#PedoGate Victory: FBI raids Backpage founder’s Sedona home; website down

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from azcentral.com:

Local FBI officials confirmed “law enforcement activity” Friday morning at the Sedona-area home of Michael Lacey, a co-founder of the controversial classified-ad website Backpage.com.

The raid comes amid what appears to be a shut-down of the website.

A screenshot posted on the Canadian version of Backpage contained what appears to be a notice from the U.S. Department of Justice.

“Backpage.com and affiliated websites have been seized,” the headline of the notice read.

The notice said the seizure was “part of an enforcement action by the Federal Bureau of Investigation, the U.S. Postal Inspection Service, and the Internal Revenue Service Criminal Investigation Division, with analytical assistance from the Joint Regional Intelligence Center.”

Phoenix FBI spokesman Glenn Milnor referred all other questions to the U.S. Department of Justice. A DOJ official told The Republic it would be releasing more information shortly.

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As of 1 p.m. MST, the notice was no longer present on the United States version of backpage.com, though an error message appeared after clicking into any one of the site’s various categories.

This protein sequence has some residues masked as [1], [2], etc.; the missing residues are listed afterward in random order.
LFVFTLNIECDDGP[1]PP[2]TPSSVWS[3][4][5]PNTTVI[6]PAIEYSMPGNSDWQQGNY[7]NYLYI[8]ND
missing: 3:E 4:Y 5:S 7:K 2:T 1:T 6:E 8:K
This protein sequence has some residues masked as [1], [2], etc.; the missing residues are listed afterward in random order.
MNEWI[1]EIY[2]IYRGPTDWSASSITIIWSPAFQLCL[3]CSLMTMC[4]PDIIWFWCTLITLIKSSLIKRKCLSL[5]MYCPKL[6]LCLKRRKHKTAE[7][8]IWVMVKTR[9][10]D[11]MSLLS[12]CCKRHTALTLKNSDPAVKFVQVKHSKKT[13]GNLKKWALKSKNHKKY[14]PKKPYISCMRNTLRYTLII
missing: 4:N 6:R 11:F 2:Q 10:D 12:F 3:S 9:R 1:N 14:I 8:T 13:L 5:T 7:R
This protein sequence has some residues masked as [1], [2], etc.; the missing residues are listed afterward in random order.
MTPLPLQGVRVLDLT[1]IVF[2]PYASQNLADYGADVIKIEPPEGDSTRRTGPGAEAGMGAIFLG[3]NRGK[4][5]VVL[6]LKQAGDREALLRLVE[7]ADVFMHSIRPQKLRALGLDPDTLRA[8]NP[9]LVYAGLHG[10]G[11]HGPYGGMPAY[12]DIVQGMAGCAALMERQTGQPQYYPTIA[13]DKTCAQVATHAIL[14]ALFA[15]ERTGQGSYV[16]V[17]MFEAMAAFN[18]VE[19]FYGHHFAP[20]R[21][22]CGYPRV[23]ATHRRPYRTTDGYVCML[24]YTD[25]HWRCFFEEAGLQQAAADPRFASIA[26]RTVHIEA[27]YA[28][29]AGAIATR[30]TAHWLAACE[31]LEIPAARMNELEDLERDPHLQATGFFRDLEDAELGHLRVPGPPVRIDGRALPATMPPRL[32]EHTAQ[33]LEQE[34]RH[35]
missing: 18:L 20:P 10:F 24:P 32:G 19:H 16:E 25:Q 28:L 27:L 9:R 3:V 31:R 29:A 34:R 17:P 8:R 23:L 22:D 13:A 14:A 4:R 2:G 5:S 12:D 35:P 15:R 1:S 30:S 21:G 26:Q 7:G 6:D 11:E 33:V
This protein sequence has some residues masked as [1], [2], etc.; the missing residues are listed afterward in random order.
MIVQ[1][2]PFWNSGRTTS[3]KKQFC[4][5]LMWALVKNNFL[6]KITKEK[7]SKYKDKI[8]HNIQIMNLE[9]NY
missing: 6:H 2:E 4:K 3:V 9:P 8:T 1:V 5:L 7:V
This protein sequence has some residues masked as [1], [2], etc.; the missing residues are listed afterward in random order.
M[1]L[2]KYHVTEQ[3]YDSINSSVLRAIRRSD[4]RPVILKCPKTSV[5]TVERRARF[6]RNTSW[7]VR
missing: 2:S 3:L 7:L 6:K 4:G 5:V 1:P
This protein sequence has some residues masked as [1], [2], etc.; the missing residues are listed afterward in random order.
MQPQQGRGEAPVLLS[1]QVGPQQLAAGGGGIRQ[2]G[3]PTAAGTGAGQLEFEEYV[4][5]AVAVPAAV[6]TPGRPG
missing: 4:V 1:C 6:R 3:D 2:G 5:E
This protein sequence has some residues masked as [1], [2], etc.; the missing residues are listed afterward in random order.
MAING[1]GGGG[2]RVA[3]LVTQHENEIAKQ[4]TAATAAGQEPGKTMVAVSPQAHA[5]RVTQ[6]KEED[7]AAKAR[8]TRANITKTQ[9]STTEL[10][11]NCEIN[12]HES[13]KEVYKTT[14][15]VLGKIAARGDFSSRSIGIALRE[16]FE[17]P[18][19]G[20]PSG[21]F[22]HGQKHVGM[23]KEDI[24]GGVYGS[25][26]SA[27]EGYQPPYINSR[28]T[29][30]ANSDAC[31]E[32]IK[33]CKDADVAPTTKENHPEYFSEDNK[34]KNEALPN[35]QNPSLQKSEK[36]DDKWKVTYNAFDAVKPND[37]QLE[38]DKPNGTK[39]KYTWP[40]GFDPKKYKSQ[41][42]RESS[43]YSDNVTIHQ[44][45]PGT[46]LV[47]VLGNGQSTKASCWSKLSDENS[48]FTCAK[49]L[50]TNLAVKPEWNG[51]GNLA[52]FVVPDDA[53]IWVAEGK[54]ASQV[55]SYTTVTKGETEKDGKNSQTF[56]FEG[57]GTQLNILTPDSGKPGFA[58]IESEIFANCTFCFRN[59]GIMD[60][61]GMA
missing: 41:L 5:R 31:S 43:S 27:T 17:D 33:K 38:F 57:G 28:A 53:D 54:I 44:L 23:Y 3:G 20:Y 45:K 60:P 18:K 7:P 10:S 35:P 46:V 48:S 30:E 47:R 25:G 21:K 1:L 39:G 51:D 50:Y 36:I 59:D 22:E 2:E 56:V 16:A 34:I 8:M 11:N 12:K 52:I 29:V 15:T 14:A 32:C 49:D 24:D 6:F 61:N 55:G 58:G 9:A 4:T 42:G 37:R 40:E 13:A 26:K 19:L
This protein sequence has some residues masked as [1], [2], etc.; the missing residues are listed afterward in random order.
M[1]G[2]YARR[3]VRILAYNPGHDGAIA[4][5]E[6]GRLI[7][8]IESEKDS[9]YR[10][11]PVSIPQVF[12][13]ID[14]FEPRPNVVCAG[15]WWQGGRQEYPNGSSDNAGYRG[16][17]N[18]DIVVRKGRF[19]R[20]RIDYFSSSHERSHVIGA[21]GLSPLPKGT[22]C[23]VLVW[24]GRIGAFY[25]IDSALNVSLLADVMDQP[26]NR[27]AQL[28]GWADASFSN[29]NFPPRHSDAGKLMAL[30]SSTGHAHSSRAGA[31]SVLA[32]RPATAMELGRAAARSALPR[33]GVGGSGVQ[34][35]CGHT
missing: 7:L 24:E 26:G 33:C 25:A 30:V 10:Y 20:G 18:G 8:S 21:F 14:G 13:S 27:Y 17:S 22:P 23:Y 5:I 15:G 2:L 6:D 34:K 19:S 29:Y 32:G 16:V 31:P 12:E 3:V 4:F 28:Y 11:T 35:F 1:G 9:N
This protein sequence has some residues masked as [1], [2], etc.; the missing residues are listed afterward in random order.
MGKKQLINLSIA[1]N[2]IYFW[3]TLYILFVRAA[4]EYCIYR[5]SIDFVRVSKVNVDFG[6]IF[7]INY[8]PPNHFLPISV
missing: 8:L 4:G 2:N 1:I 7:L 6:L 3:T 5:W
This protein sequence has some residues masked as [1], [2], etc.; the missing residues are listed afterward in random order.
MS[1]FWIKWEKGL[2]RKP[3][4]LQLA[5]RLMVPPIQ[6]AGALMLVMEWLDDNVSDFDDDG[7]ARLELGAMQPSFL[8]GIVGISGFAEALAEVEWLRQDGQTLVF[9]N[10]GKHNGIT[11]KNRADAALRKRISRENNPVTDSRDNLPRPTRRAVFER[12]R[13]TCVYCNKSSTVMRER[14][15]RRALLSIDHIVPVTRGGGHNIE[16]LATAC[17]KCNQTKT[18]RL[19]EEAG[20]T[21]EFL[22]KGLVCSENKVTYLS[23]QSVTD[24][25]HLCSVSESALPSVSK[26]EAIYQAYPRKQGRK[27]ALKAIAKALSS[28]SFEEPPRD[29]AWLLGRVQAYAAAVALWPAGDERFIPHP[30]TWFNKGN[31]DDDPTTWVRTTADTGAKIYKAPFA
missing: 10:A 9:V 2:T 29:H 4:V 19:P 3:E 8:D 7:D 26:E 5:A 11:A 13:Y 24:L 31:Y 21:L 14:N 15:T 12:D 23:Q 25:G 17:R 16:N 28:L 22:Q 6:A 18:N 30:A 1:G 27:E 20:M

The message remained on the Canadian version of the website.

Cindy McCain, wife of Sen. John McCain and an outspoken advocate against human trafficking, said she had heard that federal law enforcement officials had raided not only Lacey’s home but every office of Backpage world-wide.

“They’ve confiscated everything and shut the website down,” she said.

McCain called it a “good day” in the fight against human trafficking.

An e-mail sent to Liz McDougall, an attorney for Backpage, was returned as undeliverable. Her e-mail contains a backpage.com domain.

Backpage started as the literal back page of the New Times, filled with classified ads.

Phoenix New Times co-founder Michael Lacey
Phoenix New Times co-founder Michael Lacey (Photo: Patrick Breen/The Republic)

Lacey and Jim Larkin, former New Times executives who sold off the newspaper chain in 2012, retained the lucrative interest in the Backpage website.

The site became dominated by adult-oriented advertising that police, prosecutors and advocates said were thinly-veiled solicitations for prostitution. The adult ads were among the few the website charged users to post.

Advocates and prosecutors have alleged that Backpage was used to sell underage girls and that women sold through the ads were coerced into acts of prostitution, elevating the crime from prostitution to the federal crime of sex trafficking.

A U.S. Senate report released in January 2017 contained internal emails from the company that showed its operators edited ads and created a list of disallowed terms that seemed indicative of prostitution. The Senate report concluded that such actions showed Backpage knew its website was used to facilitate prostitution.

Backpage shut down its adult section the day the report was released, just as Lacey and Larkin appeared, under subpoena, to testify before the Senate committee. Both men refused to answer questions.

The ads that used to appear on the adult section of Backpage — with their racy photos — migrated to the singles section. In recent weeks, in response to a federal law that would have held websites accountable for knowingly facilitating human trafficking, the ads were only allowed to contain a phone number, photos and links to other websites.

Read More @ AZcentral.com

NOTE: Our friend Liz Crokin TWEETED about this development earlier today: